Are there any particular strong markets on which you are focused at the moment in terms of market potential for development? Which ones, and why?
The travel insurance market in this region is still quite young; the propensity to buy consumer insurance products, especially travel, is still quite low. Accordingly, we do see opportunities for growth in the UAE, where we have a broad and established operation, supporting other lines of business beyond just travel. Regarding growth in MENA more broadly, we’re looking at an inward, reinsurance approach, in lieu of a classic, traditional brick-and-mortar, insurance operation.
How have you seen consumer awareness of the benefits of comprehensive travel insurance change due to the pandemic?
In this region, as with others across the globe, the increase in consumer awareness has been significant in the past two years. We’re definitely seeing a marked uptick in the number of people that are attaching an insurance product to their itinerary, so there is clearly a greater awareness and understanding of the importance of protection, both for travellers as well as their families, and also the value of the trip that they’ve purchased and invested in.
What would you identify as being the primary regulatory challenges of operating in the UAE, and how have you overcome these?
Regardless of where we’re operating, there is always a clear need for us to ensure that we are adhering to regulation. I think what’s critically important for us – whether it’s MENA or anywhere else – is that we stay on top of what is happening in a dynamic and evolving environment. While we wouldn’t categorise it as a ‘challenge’, the most important thing for us to understand is how we adapt to the change and, by extension, how we ensure that we make clear to our partners and end customers what those changes are and how those changes impact all parties.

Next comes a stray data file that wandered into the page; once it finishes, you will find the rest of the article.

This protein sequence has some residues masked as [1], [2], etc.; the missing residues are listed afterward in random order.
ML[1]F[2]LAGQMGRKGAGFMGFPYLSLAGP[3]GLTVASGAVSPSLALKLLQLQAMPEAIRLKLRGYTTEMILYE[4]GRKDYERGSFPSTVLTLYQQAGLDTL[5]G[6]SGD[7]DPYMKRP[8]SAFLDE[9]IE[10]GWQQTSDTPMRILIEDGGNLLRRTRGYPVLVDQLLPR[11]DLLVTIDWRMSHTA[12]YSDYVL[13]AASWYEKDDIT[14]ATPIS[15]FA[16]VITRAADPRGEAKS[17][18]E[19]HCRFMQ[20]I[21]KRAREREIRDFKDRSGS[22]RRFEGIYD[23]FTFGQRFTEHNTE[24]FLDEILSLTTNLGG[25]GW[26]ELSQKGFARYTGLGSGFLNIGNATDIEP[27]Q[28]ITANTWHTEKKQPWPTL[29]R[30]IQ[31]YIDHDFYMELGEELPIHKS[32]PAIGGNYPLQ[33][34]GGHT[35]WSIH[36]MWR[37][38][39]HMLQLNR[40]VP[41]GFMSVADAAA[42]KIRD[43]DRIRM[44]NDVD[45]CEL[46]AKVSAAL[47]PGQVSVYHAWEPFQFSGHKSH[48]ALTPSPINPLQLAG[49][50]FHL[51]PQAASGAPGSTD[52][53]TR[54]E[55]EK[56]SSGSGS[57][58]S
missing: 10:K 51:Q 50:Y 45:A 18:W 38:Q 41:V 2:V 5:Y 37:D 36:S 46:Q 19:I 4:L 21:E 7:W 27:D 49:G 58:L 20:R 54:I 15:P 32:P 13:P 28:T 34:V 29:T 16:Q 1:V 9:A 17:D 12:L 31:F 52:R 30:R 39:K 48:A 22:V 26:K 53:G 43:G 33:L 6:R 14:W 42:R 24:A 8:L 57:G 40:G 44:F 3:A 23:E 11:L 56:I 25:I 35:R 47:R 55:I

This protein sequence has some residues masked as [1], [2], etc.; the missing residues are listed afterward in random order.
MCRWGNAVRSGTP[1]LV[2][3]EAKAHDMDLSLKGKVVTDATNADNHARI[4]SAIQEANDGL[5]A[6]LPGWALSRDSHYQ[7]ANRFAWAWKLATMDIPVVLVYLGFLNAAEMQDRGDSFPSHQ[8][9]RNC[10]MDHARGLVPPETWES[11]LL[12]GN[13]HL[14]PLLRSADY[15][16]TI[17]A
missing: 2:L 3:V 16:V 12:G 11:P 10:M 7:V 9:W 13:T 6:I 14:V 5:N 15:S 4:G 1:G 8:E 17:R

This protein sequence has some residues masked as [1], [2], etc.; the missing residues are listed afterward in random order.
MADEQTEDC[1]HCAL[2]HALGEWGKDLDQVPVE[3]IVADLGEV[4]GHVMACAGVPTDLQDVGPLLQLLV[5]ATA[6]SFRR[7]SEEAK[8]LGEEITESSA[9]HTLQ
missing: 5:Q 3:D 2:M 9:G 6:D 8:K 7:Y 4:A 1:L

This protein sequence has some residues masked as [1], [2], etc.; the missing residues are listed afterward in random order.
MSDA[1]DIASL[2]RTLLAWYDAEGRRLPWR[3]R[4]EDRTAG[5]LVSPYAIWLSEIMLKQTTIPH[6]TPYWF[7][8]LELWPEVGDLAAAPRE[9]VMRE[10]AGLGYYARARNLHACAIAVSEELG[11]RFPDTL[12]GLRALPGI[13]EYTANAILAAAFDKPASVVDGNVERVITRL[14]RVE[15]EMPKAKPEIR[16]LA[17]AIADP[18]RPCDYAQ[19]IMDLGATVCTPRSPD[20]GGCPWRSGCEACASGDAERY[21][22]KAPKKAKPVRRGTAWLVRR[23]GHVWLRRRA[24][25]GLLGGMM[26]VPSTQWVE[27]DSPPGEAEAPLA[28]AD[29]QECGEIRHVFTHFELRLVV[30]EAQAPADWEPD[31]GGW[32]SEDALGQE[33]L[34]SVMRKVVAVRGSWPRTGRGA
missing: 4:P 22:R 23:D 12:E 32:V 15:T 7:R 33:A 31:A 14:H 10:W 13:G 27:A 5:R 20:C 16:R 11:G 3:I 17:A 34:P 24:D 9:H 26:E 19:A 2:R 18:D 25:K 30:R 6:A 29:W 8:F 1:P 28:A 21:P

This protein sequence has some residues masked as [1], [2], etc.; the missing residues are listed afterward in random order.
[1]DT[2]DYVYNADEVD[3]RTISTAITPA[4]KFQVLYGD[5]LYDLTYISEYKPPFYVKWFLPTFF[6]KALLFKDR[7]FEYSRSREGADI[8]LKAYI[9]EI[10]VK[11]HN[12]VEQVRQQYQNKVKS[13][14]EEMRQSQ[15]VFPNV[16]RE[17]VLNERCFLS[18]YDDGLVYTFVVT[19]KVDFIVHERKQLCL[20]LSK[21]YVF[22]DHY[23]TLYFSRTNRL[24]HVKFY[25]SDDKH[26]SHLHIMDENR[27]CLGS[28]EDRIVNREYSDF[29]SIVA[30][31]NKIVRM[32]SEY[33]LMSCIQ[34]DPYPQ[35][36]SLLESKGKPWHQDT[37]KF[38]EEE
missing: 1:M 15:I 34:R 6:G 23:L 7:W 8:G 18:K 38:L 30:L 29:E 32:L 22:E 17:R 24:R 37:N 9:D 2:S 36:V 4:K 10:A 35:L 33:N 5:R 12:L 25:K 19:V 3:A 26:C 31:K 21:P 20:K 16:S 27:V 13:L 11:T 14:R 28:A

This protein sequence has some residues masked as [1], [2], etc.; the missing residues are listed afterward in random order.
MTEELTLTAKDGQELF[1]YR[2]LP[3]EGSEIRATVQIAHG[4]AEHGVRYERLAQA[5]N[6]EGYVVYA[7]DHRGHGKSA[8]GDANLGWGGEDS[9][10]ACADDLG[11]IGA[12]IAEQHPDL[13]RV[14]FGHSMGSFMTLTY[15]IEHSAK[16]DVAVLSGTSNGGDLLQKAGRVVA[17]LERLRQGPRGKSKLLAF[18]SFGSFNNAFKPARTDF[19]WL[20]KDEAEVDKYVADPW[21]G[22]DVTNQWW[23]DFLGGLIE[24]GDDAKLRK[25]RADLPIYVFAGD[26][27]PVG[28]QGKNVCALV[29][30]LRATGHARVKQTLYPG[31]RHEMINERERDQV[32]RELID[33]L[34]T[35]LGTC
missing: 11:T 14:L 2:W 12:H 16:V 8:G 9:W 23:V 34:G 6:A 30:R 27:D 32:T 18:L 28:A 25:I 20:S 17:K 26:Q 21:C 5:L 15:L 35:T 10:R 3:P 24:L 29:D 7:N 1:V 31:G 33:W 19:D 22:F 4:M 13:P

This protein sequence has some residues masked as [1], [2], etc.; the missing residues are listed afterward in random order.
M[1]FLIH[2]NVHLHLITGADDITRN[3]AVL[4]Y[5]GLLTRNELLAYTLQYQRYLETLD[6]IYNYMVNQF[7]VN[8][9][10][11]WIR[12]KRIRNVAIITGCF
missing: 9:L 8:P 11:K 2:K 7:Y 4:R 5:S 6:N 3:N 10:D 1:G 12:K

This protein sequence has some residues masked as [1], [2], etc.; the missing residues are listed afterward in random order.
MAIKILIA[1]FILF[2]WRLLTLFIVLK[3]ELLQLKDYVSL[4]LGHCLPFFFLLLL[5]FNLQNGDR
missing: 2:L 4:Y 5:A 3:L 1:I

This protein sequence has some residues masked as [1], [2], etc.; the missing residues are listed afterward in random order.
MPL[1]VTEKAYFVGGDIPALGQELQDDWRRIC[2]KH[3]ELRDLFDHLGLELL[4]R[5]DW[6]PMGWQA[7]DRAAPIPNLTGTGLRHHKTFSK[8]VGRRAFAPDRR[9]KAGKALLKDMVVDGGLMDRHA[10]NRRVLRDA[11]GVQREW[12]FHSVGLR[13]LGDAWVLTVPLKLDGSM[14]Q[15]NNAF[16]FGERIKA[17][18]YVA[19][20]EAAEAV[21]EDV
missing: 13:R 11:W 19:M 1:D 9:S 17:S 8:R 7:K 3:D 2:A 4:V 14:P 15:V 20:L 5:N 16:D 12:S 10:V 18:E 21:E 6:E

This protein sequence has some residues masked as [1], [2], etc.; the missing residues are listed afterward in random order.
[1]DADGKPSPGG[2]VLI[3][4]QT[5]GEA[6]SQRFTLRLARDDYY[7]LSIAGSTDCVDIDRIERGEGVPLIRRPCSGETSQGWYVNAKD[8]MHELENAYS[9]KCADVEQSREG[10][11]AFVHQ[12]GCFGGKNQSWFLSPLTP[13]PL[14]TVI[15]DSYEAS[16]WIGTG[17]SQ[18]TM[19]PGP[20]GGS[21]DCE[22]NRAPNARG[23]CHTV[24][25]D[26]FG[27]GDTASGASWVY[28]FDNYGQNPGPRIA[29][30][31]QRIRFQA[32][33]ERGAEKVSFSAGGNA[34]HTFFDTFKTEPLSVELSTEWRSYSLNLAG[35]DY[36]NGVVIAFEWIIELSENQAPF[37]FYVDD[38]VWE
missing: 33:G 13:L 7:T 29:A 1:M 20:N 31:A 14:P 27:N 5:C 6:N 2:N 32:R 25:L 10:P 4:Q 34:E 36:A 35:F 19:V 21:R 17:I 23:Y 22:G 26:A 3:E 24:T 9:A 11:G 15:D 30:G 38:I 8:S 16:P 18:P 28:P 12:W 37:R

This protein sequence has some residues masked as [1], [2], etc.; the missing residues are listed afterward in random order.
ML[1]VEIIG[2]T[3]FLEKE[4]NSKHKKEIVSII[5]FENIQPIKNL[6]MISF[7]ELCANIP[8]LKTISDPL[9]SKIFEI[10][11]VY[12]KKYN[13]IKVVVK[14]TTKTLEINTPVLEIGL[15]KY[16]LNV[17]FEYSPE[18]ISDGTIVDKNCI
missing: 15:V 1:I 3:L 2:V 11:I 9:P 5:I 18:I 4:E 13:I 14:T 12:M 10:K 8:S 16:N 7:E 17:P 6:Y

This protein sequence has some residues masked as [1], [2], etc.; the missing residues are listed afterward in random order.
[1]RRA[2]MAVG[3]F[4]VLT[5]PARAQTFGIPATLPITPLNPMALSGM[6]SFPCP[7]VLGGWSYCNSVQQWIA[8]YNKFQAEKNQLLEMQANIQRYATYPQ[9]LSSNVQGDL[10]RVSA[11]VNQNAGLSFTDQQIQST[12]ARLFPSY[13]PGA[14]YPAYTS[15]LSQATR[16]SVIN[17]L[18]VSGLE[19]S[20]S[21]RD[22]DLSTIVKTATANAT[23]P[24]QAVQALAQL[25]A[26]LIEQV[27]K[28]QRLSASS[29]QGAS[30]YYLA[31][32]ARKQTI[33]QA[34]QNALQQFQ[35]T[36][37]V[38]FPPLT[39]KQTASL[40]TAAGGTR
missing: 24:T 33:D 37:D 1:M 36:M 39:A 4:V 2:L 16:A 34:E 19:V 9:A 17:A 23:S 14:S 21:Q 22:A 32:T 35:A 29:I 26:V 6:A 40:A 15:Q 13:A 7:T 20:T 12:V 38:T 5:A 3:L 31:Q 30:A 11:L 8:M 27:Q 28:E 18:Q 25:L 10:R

Building a network of reliable partners who can provide assistance, air ambulance, claims and other services integral to travel insurance is vital. How has AIG built their network in the UAE over the years, and how do you intend to support further growth of it in the coming years?
Over the past two decades, AIG has had a need for significant medical, air ambulance and other logistical support in and out of the UAE, which has given us the opportunity to build a complex network of providers in the region. During the past year, AIG has added a local UAE medical third-party administrator to our network, in support of the volume of Covid cases there and, more recently, the significant influx of travellers to and from Dubai for the World Expo.
This new medical TPA relationship is critical to our expansion of services in the UAE market, as well as our ability to make necessary adjustments based on the travel patterns and the needs of our customers.
When it comes to digital distribution of travel insurance, providers can be somewhat hesitant. Are your customers in the UAE demanding digital solutions such as online claims, and how are you responding?